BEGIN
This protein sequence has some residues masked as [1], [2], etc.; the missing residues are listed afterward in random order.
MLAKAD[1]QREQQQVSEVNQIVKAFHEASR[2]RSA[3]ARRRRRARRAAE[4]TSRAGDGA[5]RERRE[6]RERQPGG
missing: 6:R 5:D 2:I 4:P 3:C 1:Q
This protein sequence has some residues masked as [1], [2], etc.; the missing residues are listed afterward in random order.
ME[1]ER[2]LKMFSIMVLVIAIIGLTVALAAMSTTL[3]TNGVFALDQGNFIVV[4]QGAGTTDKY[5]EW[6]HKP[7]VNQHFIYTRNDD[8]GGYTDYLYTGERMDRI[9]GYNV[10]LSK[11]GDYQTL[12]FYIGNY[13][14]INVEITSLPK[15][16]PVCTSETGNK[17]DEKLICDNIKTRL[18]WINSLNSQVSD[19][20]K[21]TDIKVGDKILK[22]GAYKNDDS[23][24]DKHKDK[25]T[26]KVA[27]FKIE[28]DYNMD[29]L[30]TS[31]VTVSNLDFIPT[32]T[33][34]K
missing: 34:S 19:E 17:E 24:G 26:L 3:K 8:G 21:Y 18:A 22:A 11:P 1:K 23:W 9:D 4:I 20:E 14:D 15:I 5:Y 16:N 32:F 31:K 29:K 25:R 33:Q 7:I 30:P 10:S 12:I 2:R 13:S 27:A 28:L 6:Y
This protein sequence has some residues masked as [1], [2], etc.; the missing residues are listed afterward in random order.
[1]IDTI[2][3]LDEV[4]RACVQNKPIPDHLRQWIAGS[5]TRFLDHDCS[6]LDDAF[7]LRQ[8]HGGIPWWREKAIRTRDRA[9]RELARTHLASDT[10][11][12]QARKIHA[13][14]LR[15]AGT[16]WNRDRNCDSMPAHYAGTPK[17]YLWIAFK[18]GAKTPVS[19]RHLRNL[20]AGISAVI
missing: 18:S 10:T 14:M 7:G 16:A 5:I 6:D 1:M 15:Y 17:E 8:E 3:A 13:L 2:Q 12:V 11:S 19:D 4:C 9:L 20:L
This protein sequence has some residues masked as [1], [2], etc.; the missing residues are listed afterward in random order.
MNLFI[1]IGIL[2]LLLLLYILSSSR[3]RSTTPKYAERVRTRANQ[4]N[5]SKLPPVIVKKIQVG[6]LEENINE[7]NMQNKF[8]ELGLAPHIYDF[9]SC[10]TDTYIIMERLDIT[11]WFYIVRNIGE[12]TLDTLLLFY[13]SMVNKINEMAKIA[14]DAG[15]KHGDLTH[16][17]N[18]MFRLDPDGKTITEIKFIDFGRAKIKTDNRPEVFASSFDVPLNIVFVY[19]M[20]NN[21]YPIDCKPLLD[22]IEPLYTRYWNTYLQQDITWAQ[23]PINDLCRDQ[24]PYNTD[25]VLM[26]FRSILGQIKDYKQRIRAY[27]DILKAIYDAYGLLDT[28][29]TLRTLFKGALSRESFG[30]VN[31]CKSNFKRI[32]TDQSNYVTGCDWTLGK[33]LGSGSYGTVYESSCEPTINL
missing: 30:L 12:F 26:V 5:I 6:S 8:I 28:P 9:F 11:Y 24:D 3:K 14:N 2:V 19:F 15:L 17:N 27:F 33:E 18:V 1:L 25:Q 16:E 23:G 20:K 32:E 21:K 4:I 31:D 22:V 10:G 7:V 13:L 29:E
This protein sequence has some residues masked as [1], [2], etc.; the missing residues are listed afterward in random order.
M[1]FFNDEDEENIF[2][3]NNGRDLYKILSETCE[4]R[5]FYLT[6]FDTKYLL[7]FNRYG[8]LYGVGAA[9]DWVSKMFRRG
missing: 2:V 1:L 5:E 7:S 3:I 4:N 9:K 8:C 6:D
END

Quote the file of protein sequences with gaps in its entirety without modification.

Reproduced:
This protein sequence has some residues masked as [1], [2], etc.; the missing residues are listed afterward in random order.
MLAKAD[1]QREQQQVSEVNQIVKAFHEASR[2]RSA[3]ARRRRRARRAAE[4]TSRAGDGA[5]RERRE[6]RERQPGG
missing: 6:R 5:D 2:I 4:P 3:C 1:Q
This protein sequence has some residues masked as [1], [2], etc.; the missing residues are listed afterward in random order.
ME[1]ER[2]LKMFSIMVLVIAIIGLTVALAAMSTTL[3]TNGVFALDQGNFIVV[4]QGAGTTDKY[5]EW[6]HKP[7]VNQHFIYTRNDD[8]GGYTDYLYTGERMDRI[9]GYNV[10]LSK[11]GDYQTL[12]FYIGNY[13][14]INVEITSLPK[15][16]PVCTSETGNK[17]DEKLICDNIKTRL[18]WINSLNSQVSD[19][20]K[21]TDIKVGDKILK[22]GAYKNDDS[23][24]DKHKDK[25]T[26]KVA[27]FKIE[28]DYNMD[29]L[30]TS[31]VTVSNLDFIPT[32]T[33][34]K
missing: 34:S 19:E 17:E 24:G 26:L 3:K 8:G 21:Y 18:A 22:A 11:P 1:K 23:W 9:D 4:I 20:E 14:D 15:I 5:Y 16:N 32:F 31:K 29:K 25:R 33:Q 7:I 30:P 10:S 12:I 2:R 13:S 27:A 28:L 6:Y
This protein sequence has some residues masked as [1], [2], etc.; the missing residues are listed afterward in random order.
[1]IDTI[2][3]LDEV[4]RACVQNKPIPDHLRQWIAGS[5]TRFLDHDCS[6]LDDAF[7]LRQ[8]HGGIPWWREKAIRTRDRA[9]RELARTHLASDT[10][11][12]QARKIHA[13][14]LR[15]AGT[16]WNRDRNCDSMPAHYAGTPK[17]YLWIAFK[18]GAKTPVS[19]RHLRNL[20]AGISAVI
missing: 18:S 10:T 14:M 7:G 16:A 5:I 6:D 1:M 15:Y 17:E 8:E 3:A 13:L 2:Q 12:V 11:S 19:D 4:C 9:L 20:L
This protein sequence has some residues masked as [1], [2], etc.; the missing residues are listed afterward in random order.
MNLFI[1]IGIL[2]LLLLLYILSSSR[3]RSTTPKYAERVRTRANQ[4]N[5]SKLPPVIVKKIQVG[6]LEENINE[7]NMQNKF[8]ELGLAPHIYDF[9]SC[10]TDTYIIMERLDIT[11]WFYIVRNIGE[12]TLDTLLLFY[13]SMVNKINEMAKIA[14]DAG[15]KHGDLTH[16][17]N[18]MFRLDPDGKTITEIKFIDFGRAKIKTDNRPEVFASSFDVPLNIVFVY[19]M[20]NN[21]YPIDCKPLLD[22]IEPLYTRYWNTYLQQDITWAQ[23]PINDLCRDQ[24]PYNTD[25]VLM[26]FRSILGQIKDYKQRIRAY[27]DILKAIYDAYGLLDT[28][29]TLRTLFKGALSRESFG[30]VN[31]CKSNFKRI[32]TDQSNYVTGCDWTLGK[33]LGSGSYGTVYESSCEPTINL
missing: 30:L 12:F 26:V 5:I 6:S 8:I 28:P 9:F 11:Y 24:D 3:K 14:N 2:V 19:F 15:L 17:N 27:F 33:E 18:V 1:L 25:Q 16:E 23:G 20:K 32:E 21:K 4:I 31:D 22:V 10:G 7:V 13:L 29:E
This protein sequence has some residues masked as [1], [2], etc.; the missing residues are listed afterward in random order.
M[1]FFNDEDEENIF[2][3]NNGRDLYKILSETCE[4]R[5]FYLT[6]FDTKYLL[7]FNRYG[8]LYGVGAA[9]DWVSKMFRRG
missing: 2:V 1:L 5:E 7:S 3:I 4:N 9:K 8:C 6:D